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This tutorial covers how to perform Procrustes Analysis (Gower (1975)) using QIIME to compare weighted and unweighted UniFrac PCoA plots generated by the same processing pipeline. Procrustes analysis takes as input two coordinate matrices with corresponding points (in QIIME, these are generated by running `principal_coordinates.py` on a distance matrix generated by `beta_diversity.py`), and transforming the second coordinate set by rotating, scaling, and translating it to minimize the distances between corresponding points in the two shapes. This is done with `transform_coordinate_matrices.py`. The results can then be visualized using QIIME by running make_emperor.py and using the `-c/--compare_plots` option. Both sets of coordinates will be plotted in the resulting figure, with bars connecting the corresponding points from each data set.

Procrustes analysis allows us to determine whether we would derive the same beta diversity conclusions, regardless of which metric was used to compare the samples. This tutorial illustrates the steps used to generate this plot, beginning with the weighted and unweighted UniFrac PCoA matrices generated in the Illumina Overview Tutorial. A similar analysis comparing 454 and Illumina sequencing of the same samples was presented in Supplementary Figure 1 of Moving Pictures of the Human Microbiome.

p-values for Procrustes Analysis are generated using a Monte Carlo simulation. Sample identifiers are shuffled in one of the PC matrices, and the M2 value is re-computed `--random_trials` times. The proportion of M2 values that are equal to or lower than the actual M2 value is the Monte Carlo p-value.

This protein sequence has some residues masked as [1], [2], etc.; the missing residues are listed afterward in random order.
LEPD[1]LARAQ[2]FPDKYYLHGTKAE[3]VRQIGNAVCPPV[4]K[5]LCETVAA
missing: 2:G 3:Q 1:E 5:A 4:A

Warning

It is very common to see low p-values from Procrustes Analyses, even when the test statistic is high. You should ensure that you have both a low M2 value, and a low p-value from Procrustes Analysis.

First, we’ll perform initial set up for the tutorial:

```
wget ftp://ftp.microbio.me/qiime/tutorial_files/moving_pictures_tutorial-1.9.0.tgz
tar -xzf moving_pictures_tutorial-1.9.0.tgz
cd moving_pictures_tutorial-1.9.0
```

Next, we’ll run the Procrustes analysis on the weighted and unweighted UniFrac PCoA matrices:

```
transform_coordinate_matrices.py -i illumina/precomputed-output/cdout/bdiv_even1114/unweighted_unifrac_pc.txt,illumina/precomputed-output/cdout/bdiv_even1114/weighted_unifrac_pc.txt -r 999 -o procrustes_results/
```

Finally, we’ll generate a Procrustes plot. This plot will include an explicit time axis because we’re passing `--custom_axes DaysSinceExperimentStart`, but this is not required (it helps with interpretation for this particular data set).

```
make_emperor.py -c -i procrustes_results/ -o procrustes_results/plots/ -m illumina/map.tsv --custom_axes DaysSinceExperimentStart
```

There will now be several results of interest. For the Procrustes analysis you can find the statistical results in `procrustes_results/procrustes_results.txt` and you can view the Procrustes plot by opening `procrustes_results/plots/index.html` in a web browser. You should see a plot that looks like the following:

In the example provided here, we have the same samples in our two principal coordinate matrices. If that is not the case for your study, you’ll need to pass a sample id mapping file, which is different from a QIIME metadata mapping file. For a description of this file format, see *Sample id map*.